Very early in Spring Training, Kolten Wong shared he was looking forward to speaking with Ozzie Smith. Among the topics, the St. Louis Cardinals second baseman wanted to get some advice from the Hall of Famer on stealing bases. It wasn’t soon after that Wong enjoyed a slow walk back from the practice fields to the clubhouse with not just Ozzie, but also Willie McGee.
So is it a coincidence that Wong finished the Grapefruit League with a career best seven stolen bases?
“It’s definitely a conscious effort of me trying to be more aggressive on the bases,” said Wong. “Trying to push my luck–see how far I can really push it before I get uncomfortable. That’s the biggest thing is before, I kind of got to that point of regardless of how far off I was, it was always in the back of my mind it was ‘I gotta get back, I gotta get back’.
“The one thing I talked to Willie and Ozzie about, they were like you’ve got to have it ‘you gotta go’ in your mind. Everything has to be ‘I gotta go, I gotta go, I gotta go. Oh, he’s picking? I’m going back.’ When I started thinking that and started just forgetting about even getting picked off, it just opened up doors for me. Took away the thinking, more reaction at the time and I think you’re seeing the by-product of what those guys talked to me and the work I’ve put in.”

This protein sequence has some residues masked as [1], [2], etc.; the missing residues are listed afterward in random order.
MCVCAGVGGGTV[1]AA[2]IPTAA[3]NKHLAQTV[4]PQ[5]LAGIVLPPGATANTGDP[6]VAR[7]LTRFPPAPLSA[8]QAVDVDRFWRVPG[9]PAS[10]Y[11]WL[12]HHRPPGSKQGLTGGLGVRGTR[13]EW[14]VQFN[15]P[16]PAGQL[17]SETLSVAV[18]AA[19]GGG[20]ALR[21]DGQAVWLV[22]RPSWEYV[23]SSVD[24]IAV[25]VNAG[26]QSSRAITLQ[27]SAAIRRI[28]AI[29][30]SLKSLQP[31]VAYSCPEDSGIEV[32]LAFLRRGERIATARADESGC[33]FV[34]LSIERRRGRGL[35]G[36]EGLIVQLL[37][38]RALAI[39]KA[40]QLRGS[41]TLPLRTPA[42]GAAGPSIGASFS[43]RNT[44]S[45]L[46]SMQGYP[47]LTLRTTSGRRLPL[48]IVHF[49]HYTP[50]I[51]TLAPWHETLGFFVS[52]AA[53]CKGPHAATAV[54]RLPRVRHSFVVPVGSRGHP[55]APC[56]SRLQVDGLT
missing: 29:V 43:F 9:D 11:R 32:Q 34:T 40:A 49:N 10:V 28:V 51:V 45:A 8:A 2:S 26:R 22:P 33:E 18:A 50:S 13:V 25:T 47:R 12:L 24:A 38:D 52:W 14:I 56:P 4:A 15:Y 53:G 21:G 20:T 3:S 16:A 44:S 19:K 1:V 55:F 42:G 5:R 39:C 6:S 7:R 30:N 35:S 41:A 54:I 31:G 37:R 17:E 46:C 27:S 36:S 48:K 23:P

The seven stolen bases by Wong was tied for the fourth most in the MLB exhibition season. What kind of total that translates to in the regular season remains to be seen, but the aggressive approach is reflective of a re-dedicated approach on the basepaths by the Cardinals as a whole this year.
“You saw that too,” smiled Tommy Pham when the example of Matt Carpenter scoring from first was brought up. “It’s wonderful because just overall it helps the ballclub. I’m excited for our team.”
Last season, according to Baseball-Reference, the Cardinals ranked 16th (4.70) in the metric of bases taken. Conversely, they ranked 6th (64) in outs made on the bases. Improving those numbers should help another statistic–runs scored, where St. Louis (4.7) ranked 13th.
“What we need to understand as players is how hard it is for us to make those plays,” pointed out Wong. “How perfect do you have to be to get a guy going first to third? Pretty damn perfect. That’s the thing that I think a lot of guys didn’t realize at the time and now they’re starting to realize it–if I just go all out from the beginning these guys have to be perfect to get me out. If they’re perfect then so be it, tip your cap. I think a lot guys are buying into that and you’re seeing guys be more aggressive.”
photo credit: Steve Mitchell, Kim Klement-USA TODAY Sports; Brian Stull/STLBaseballWeekly.com